Competition is increasing in Bangkok’s retail property sector with bricks vs. clicks as e-commerce grows and bricks vs. bricks as developers build new malls, according to CBRE, a leading international property consultant.
All over the world, e-commerce is challenging traditional retail stores and Thailand is no exception. Currently, e-commerce only forms a small percentage of total retail sales in Thailand, but CBRE expects that this will grow rapidly. In the UK, 18% of retail sales are now online rather than buying from traditional stores.
Globally, retail tenants are having to pursue an omni-channel approach with both online e-commerce sales and offline traditional sales in stores. In many cases, this has led to a rationalization of their retail portfolio and a reduction in the number of stores.
In Bangkok, the threat to retail landlords is not just from the rise of e-commerce, but also from the increase in supply.
Based on the latest survey by CBRE Research, there is over 600,000 square metres of space under construction due for completion by 2023 mainly in large-scale shopping malls like EmSphere, Bangkok Mall and One Bangkok. There are also new malls being planned where construction will start soon such as the redevelopment of the Dusit Thani Hotel.
Competition is going to be fierce and retail landlords are going to have to adapt to the new environment to survive and this, according to CBRE Research, will mean big changes in their business model.
Historically, landlords have leased out space on three-year leases at monthly rents. Landlords have set rents based on the tenant’s ability to pay driven by business type, size of shop, which floor in the building and which location on the floor. Landlords have tried to extract as much rent as the tenant can afford to pay with the tenant bearing the obligation of a fixed amount of rent and assuming much of the business risk.
Now the business model is changing with tenants wanting the landlord to share more of the risk by basing the rent on a percentage of the tenant’s revenue, known in Thailand as a Gross Profit (GP) rent.
The landlord along with the tenant will benefit if business is good, but suffer if business is bad, with the landlord not only taking a risk on the ability of the mall to attract customers but also on the success of tenant’s business.
Landlords are also now expected not just rent space but to be data providers and analysts.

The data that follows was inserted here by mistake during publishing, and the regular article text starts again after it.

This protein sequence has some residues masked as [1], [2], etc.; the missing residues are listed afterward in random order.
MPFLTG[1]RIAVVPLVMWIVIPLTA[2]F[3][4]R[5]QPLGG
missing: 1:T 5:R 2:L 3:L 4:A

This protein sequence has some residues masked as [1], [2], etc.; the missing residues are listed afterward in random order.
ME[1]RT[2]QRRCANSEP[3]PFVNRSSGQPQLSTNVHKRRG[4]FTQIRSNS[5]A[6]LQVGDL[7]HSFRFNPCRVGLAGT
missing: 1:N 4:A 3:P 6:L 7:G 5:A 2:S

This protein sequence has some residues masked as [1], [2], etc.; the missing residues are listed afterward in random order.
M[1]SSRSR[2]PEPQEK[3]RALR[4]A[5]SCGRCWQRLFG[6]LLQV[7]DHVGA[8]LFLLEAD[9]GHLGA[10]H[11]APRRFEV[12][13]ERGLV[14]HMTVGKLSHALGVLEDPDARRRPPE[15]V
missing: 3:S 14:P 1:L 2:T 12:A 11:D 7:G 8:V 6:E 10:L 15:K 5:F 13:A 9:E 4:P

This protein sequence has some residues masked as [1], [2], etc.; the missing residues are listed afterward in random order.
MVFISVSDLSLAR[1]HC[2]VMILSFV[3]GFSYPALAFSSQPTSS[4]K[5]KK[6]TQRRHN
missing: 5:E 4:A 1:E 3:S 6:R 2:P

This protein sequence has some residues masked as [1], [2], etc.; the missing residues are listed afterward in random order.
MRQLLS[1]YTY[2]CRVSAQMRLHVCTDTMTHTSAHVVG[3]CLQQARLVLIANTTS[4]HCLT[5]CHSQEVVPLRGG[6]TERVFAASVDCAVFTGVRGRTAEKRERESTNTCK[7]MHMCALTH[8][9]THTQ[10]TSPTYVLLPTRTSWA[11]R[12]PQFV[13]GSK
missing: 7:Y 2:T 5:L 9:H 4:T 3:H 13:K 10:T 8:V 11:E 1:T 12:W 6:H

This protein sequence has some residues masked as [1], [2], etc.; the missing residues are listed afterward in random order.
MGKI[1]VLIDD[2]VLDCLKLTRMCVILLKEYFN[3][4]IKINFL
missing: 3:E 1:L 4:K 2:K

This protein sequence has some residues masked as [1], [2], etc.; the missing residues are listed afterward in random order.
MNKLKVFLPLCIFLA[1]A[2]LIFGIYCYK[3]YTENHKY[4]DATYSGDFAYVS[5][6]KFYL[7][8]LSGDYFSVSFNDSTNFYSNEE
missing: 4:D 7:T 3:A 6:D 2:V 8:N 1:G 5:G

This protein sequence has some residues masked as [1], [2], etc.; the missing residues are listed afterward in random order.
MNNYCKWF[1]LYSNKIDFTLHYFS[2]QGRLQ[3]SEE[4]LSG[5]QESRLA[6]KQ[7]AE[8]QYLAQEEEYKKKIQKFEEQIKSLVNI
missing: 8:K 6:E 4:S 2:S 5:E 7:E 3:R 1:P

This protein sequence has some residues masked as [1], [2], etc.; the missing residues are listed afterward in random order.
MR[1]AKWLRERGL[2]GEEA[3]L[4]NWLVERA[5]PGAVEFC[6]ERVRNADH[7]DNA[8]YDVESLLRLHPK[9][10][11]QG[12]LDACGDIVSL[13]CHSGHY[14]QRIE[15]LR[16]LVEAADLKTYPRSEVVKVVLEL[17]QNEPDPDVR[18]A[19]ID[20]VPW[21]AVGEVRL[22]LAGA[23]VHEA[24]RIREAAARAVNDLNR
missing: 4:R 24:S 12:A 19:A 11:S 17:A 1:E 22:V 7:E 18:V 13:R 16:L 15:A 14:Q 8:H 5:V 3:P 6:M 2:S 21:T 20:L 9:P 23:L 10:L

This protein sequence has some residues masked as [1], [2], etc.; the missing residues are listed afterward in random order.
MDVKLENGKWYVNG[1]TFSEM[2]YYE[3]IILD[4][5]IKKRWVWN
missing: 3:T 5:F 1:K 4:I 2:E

Tenants now want landlords to collect, analyse and share data on how many people come to the mall, how often and what they are spending their money on along with many other details.
Tenants are going to be increasingly demanding about the quantity and quality of information that they get from the landlord so they can best match their products and services to the mall’s customers.
In the era, e-commerce landlords have to give people a reason to visit their mall and not just to buy online.
Increasing the volume of food outlets providing “retailtainment” is one option but restaurants cannot pay the same rents as luxury brand retailers.
Ms. Jariya Thumtrongkitkul, Head of Advisory and Transaction – Retail, CBRE Thailand, “Creating limited time opportunities through pop-up stores or events is another emerging trend giving people a reason to get up and go to a mall because they will not be able to get the product or have the experience elsewhere or at another time”.
“The revolution in retailing with coming of e-commerce and competition from new supply means that landlords will have to be a lot more sophisticated in what they provide both in terms of mall format and data”.
This is what makes retail development one of the most complicated property sectors, much harder and more demanding than offices.
There will be winners and losers in this new retail environment and there is not much middle ground, there are malls that will be successful and those that will be failures and not much in between.
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